As that case was moving toward the Supreme Court, I was on the lecture circuit, arguing against the extra prison time for Todd Mitchell—sometimes speaking in tandem with a brilliant, fearless civil libertarian, Susan Gellman, author of an article in the free-speech tradition of Justice Louis Brandeis, "Sticks and Stones Can Put You in Jail, but Can Words Increase Your Sentence?" (39 UCLA Law Review 333, 1991).

Susan and I got a lot of flack, including from a number of ACLU officials because, to my surprise and anger, the national ACLU had supported the dangerous theory behind this eventual Supreme Court decision in Wisconsin v. Mitchell. And yet, the bedrock of the ACLU's founding in 1920 was the First Amendment—after Woodrow Wilson's administration had brutally punished free speech during World War I.

The resultant climate in this country then was such that—as reported in American Legal History (Oxford University Press): "After being tarred and feathered, George Koetzer, a brewery worker of San Jose, California, was chained to a brass cannon in the city park. He was charged with having made pro-German remarks." The government did not intervene.

Recently, only one vote in the Senate prevented passage of the flag desecration act, an amendment to the First Amendment, giving Congress the power to set penalties for burning the American flag as a political expression.

When punishment for an action—like physical assault in the Minucci case—is enhanced by the speech, or other expression, that accompanied it, however offensive, however bigoted, we are abandoning the First Amendment, the engine of all our liberties. As Justice William O. Douglas said—and this is very much in context with the "hate crimes" sentencing of Nicholas Minucci—"the standard of what offends 'the common conscience of the community' conflicts . . . with the command of the First Amendment."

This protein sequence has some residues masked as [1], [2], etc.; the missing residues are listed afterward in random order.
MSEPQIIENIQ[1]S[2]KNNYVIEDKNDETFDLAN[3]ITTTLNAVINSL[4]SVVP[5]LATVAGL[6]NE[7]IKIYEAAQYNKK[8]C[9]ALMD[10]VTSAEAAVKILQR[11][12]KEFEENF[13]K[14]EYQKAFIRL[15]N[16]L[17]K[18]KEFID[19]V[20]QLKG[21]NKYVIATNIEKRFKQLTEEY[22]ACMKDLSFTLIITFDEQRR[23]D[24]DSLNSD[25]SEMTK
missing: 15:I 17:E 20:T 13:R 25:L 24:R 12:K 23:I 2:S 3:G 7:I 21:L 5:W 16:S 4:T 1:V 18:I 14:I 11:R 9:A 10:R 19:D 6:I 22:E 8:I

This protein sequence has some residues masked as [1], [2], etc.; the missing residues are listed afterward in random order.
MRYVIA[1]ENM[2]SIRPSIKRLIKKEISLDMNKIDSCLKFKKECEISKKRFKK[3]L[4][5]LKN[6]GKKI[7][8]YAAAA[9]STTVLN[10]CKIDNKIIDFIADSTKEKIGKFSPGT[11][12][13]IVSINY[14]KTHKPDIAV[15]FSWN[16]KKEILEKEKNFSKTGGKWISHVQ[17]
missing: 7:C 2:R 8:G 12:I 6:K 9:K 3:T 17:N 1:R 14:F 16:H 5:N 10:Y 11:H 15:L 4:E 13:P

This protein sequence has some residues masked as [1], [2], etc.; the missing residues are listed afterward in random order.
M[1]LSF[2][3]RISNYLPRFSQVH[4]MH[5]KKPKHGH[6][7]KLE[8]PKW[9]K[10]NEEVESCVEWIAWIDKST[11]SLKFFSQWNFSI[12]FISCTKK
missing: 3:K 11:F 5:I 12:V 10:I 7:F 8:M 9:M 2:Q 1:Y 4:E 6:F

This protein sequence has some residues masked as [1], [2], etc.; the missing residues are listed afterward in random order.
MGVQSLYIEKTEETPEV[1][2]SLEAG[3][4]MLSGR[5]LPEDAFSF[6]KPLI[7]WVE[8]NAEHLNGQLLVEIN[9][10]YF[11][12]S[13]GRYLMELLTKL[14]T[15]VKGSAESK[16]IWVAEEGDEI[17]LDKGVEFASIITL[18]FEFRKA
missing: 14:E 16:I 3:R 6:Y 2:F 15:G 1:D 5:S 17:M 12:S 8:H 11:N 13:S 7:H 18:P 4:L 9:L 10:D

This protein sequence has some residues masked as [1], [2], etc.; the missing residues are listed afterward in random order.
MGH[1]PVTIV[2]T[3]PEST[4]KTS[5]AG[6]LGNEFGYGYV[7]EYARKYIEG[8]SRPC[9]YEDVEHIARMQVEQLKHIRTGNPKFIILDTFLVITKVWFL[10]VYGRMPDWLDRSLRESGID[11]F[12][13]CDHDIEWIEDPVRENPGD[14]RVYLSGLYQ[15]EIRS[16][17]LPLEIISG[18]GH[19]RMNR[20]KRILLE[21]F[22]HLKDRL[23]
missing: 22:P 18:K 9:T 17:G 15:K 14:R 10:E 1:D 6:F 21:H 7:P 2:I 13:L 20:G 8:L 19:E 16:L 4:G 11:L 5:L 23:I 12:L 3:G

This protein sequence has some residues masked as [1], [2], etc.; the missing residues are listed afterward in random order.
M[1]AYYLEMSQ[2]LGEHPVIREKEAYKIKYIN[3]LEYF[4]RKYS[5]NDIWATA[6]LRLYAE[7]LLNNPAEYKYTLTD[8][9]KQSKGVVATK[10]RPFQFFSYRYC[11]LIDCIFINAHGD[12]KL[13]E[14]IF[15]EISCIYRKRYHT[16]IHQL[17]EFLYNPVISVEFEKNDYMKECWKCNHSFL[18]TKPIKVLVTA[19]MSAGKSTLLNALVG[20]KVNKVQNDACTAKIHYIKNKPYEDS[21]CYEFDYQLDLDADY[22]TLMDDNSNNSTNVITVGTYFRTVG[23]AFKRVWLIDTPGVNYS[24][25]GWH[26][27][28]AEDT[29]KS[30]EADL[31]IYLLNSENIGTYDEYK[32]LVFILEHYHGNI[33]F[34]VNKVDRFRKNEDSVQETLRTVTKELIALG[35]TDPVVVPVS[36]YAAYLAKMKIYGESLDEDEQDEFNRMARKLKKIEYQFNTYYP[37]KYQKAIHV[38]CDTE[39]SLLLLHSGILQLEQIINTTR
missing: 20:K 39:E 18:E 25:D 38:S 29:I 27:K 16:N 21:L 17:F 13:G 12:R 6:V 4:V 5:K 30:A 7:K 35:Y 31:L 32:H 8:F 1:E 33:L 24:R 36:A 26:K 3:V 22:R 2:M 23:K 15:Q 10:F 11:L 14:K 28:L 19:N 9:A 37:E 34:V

On July 18, Minucci was sentenced to 15 years principally—among robbery and criminal-possession counts to be served concurrently—for "assault in the second degree as a hate crime" causing physical injury. He has been acquitted of the count of "assault in the first degree as a hate crime" causing serious physical injury—after defense testimony by a neurologist at the trial.

Second-degree assault is a Class D felony, but as a "hate crime" it escalated to a Class C felony—thereby, notes Minucci's attorney, Albert Gaudelli, accounting for Minucci's additional prison time.

During the one year he's already been in prison, Minucci was segregated from the general prison population—behind bars for 23 hours a day—as a despised pariah. Will he be in solitary for the rest of his sentence if his appeal fails?

Commenting on Minucci's sentence, Queens District Attorney Richard Brown said that in committing this "hate crime," Minucci "raised the bat against not only Glenn Moore but against every other resident of the city."

In that case, shouldn't Nicholas Minucci's sentence—because of what he said while using that bat—be multiplied by the number of this city's residents? Supporters of "hate crimes" laws habitually claim that what's said during those crimes affects the entire community. Do you feel cheated because he only got 15 years?